Dilemma: The fast pace of consumer tech turnover

User-facing products now get orphaned in a few years or even in a few months, as in the case of Nokia's Lumia

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Of course, every serious review of Windows Phone has pointed out it's a great social device but not good for much else. The people who bought it should not be wishing it were an iPhone or Android (either of which they could've bought in the first place) -- which is exactly what Windows Phone 8 is trying to become. After two years of underdelivering on Windows Phone, Microsoft is simply bowing to reality. It would be silly for Microsoft to let Windows Phone 7 be a ball and chain that keeps it uncompetitve. I don't think we'll see much of the Windows Phone example -- it's an exception based on Microsoft's realization it needed to get serious fast, consequences be damned.

Rate of change has always existed, but businesses carved out exceptions
In many respects, all this change is nothing new. In the traditional cellphone and PC worlds, individual models came and go every few months. Connectivity technologies such as USB, Bluetooth, Ethernet, and Wi-Fi periodically were improved, making some capabilities (such as USB-connected external drives) awkward on older systems every few years.

We all learned the differences were usually cosmetic or incremental -- no reason to lose sleep. And we got used to a certain pace of change in everything from TV sets to home laptops that we accepted as life in modern times: This year's PC would be slower than next year's, and this year's TV would have less of something than next year's; ditto on cars and stereos. Most people are perfectly happy with a reasonably current technology product.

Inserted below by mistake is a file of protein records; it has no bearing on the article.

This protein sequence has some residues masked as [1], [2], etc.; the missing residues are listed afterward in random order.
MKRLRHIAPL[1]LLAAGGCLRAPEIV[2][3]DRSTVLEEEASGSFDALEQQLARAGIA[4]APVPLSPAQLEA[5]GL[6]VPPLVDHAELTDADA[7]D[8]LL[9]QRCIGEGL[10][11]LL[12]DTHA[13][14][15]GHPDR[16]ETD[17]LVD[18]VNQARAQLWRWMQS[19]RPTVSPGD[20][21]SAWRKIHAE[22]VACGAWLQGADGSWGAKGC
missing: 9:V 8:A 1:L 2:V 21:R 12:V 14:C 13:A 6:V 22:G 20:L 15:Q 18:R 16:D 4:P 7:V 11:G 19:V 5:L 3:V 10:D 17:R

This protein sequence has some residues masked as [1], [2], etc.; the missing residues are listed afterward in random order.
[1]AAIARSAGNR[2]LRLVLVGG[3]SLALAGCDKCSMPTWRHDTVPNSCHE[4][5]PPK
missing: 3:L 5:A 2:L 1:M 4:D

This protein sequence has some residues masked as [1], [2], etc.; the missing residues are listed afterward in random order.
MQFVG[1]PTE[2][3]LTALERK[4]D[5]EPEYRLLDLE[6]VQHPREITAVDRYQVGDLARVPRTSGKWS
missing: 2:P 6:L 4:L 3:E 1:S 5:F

It's the business world where the true distortion occurred. Enterprises, used to long-term supply relationships, carved out special deals with Dell, Hewlett-Packard, and other suppliers to ensure they could get exactly the same corporate PC model for five years, so as not to confuse IT with minor differences. Research in Motion's BlackBerry messaging devices also changed little, catering to that corporate need for consistency over time (one reason RIM is now flirting with death).

Then there was the Windows exception: Microsoft was years late on delivering the replacement for Windows XP. Microsoft says it wants to replace Windows every three years, to drive upgrade sales, but in the case of XP, a variety of internal issues pushed it to a five-year cycle. Then no one wanted what Microsoft finally delivered -- Windows Vista -- so XP saw yet another five years of life. Although Windows 7 was released in October 2009 to well-deserved good reviews, business are only now upgrading. This fall's Windows 8 will be available when businesses are in the throes of Windows 7 upgrades.

With mobile and cloud, rate of change is pushing the envelope
Given that history, is there really a problem with the pace of change in consumer-derived tech today? Yes.

For users, it's a small issue: The pace of change in areas such as mobile is faster than the three-year average we were conditioned to expect in the 2000s. Mobile devices seem to have a peak lifespan of two years today, as the advancements each year in both hardware and software have been tremendous. We experienced a similar rate of change in the early 1990s when PCs were still fairly new, so this is mostly about maturity. It will settle down, but not for a few more years.

Cloud and mobile apps also get revved more often than their traditional counterparts, and you often have no choice about using the latest version. But traditional software vendors outside the back-end tools such as ERP, CRM, virtualization, and databases have long tried to keep the money flowing through frequent updates -- every two to three years has been common since the mid-1980s.

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